AV: But the record isn’t only about present countercultures, it’s about past countercultures as well, right?

Moore: Yeah. I deal a lot with that culture anyway; I’m very involved with 20th-century poetry studies. I teach at Naropa University in the summer time, which is the university that Allen Ginsberg and Anne Waldman helped found in 1974. That’s something that’s very big-time for me. That whole Buffalo literary scene that kind of revolves around Robert Creeley; that is big news for me. I’m also an archivist for underground poetry publications, so in a way, that was like source material for my lyric writing and songwriting. I wrote a song based on the last words of William S. Burroughs, about love being a real cure for pain, as if it was a drug, so I wrote some simple lines about that—having fun with it and referring to him as Billy—and we called the song “Burroughs.” I was really into reading about Frank O’Hara, a great American poet. He was really important in what is called the New York School of poetry. I was reading about when he was killed in a dune buggy accident on Fire Island and I realized that he died on my birthday, July 25. So I wrote the song “Frank O’Hara Hit.” I’m just trying to embrace this fascination I have with this culture and this lineage that I place my work in. When we first started playing these songs and recording them, I referred to the music as “Burroughs-rock.”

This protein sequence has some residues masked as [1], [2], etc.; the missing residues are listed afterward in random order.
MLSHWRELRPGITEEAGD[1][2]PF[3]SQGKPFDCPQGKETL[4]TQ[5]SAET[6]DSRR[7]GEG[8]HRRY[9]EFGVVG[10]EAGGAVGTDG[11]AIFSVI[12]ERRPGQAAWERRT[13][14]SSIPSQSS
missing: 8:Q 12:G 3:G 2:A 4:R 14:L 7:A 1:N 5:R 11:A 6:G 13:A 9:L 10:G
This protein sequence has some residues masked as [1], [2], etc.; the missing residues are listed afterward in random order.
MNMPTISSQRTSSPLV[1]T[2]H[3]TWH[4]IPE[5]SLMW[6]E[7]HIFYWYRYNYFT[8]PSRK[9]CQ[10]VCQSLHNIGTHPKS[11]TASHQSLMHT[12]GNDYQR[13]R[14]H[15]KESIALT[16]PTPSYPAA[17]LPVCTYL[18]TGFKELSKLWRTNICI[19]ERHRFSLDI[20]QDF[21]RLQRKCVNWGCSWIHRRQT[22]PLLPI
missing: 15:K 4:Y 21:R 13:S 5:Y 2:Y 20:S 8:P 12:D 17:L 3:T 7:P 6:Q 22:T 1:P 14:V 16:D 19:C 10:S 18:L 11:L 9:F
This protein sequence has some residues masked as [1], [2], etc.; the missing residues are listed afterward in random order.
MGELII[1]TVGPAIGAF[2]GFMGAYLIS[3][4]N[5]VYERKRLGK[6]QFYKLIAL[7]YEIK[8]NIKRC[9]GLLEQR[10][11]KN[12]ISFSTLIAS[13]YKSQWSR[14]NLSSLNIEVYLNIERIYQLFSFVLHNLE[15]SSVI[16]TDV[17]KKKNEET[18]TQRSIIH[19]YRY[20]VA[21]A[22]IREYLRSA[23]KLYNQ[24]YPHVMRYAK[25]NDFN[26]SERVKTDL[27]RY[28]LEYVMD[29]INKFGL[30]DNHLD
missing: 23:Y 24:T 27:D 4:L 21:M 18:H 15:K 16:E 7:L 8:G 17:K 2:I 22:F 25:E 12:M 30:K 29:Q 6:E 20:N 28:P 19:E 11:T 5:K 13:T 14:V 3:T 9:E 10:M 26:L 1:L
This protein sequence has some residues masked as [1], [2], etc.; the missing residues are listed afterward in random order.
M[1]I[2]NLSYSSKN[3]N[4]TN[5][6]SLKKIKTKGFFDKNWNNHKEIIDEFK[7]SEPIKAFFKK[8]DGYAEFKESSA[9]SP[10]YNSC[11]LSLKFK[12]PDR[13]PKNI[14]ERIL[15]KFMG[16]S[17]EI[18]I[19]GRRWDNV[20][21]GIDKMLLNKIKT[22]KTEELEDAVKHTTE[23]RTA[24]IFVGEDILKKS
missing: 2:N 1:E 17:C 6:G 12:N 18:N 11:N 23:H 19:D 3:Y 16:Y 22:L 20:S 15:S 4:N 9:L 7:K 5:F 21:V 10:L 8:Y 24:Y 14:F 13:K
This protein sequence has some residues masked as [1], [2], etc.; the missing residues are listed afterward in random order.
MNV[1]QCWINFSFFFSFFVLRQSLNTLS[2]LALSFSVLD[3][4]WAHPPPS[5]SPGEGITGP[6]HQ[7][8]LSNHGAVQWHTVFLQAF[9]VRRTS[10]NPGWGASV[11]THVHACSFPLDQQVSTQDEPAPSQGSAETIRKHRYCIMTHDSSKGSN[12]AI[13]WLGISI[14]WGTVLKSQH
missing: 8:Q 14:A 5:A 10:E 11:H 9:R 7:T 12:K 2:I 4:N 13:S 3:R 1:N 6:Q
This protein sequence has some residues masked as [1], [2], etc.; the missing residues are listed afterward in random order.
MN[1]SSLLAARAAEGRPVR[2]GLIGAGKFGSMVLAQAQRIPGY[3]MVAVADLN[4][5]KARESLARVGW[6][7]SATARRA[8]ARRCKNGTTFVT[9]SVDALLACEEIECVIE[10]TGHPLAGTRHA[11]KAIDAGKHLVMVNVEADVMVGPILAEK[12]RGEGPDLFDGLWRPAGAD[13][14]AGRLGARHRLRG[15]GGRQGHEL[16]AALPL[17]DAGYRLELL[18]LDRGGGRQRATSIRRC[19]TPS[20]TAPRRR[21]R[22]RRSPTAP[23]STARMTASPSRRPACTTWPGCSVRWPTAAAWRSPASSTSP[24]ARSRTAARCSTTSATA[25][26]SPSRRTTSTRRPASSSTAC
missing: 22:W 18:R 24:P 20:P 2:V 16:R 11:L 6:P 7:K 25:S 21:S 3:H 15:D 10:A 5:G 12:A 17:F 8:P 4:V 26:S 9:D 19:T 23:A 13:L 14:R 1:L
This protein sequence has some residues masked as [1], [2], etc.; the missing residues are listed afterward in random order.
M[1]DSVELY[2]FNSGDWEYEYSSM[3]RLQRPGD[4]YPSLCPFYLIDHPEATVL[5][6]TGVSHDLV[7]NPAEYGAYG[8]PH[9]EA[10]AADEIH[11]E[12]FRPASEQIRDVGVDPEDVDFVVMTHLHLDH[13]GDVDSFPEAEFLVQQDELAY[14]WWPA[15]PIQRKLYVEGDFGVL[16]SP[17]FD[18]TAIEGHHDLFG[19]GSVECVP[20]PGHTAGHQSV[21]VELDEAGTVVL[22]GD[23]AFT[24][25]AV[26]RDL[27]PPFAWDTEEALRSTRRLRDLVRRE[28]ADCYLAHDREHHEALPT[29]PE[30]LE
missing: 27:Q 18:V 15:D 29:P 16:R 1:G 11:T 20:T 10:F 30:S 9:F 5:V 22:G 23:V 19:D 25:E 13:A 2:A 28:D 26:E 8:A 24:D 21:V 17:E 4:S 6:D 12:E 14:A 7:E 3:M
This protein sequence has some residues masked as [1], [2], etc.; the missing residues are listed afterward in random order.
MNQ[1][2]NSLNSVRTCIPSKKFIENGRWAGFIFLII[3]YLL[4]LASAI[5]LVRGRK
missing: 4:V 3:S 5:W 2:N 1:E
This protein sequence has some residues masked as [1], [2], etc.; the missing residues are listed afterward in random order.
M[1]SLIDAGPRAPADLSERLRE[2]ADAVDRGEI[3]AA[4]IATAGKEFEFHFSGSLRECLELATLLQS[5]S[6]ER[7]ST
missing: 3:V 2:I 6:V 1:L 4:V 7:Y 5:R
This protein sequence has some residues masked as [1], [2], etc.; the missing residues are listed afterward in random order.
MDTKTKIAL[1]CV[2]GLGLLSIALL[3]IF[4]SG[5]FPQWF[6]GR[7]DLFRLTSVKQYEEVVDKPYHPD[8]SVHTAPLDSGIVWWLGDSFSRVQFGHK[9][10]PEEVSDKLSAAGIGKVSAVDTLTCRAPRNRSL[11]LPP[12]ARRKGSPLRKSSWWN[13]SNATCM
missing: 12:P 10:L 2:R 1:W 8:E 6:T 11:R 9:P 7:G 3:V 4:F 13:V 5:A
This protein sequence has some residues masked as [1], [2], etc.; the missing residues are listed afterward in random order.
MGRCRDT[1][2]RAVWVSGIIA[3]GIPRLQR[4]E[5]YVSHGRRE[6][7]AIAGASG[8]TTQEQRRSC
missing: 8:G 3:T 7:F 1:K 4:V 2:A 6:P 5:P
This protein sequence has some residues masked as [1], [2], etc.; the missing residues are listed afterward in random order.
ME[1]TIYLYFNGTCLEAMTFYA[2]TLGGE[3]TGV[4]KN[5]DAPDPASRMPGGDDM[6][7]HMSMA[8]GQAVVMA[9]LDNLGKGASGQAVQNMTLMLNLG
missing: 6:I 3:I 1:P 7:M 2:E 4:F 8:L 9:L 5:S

AV: I find it difficult to find good protest music right now. Are there any musicians who you feel are making significant protest music?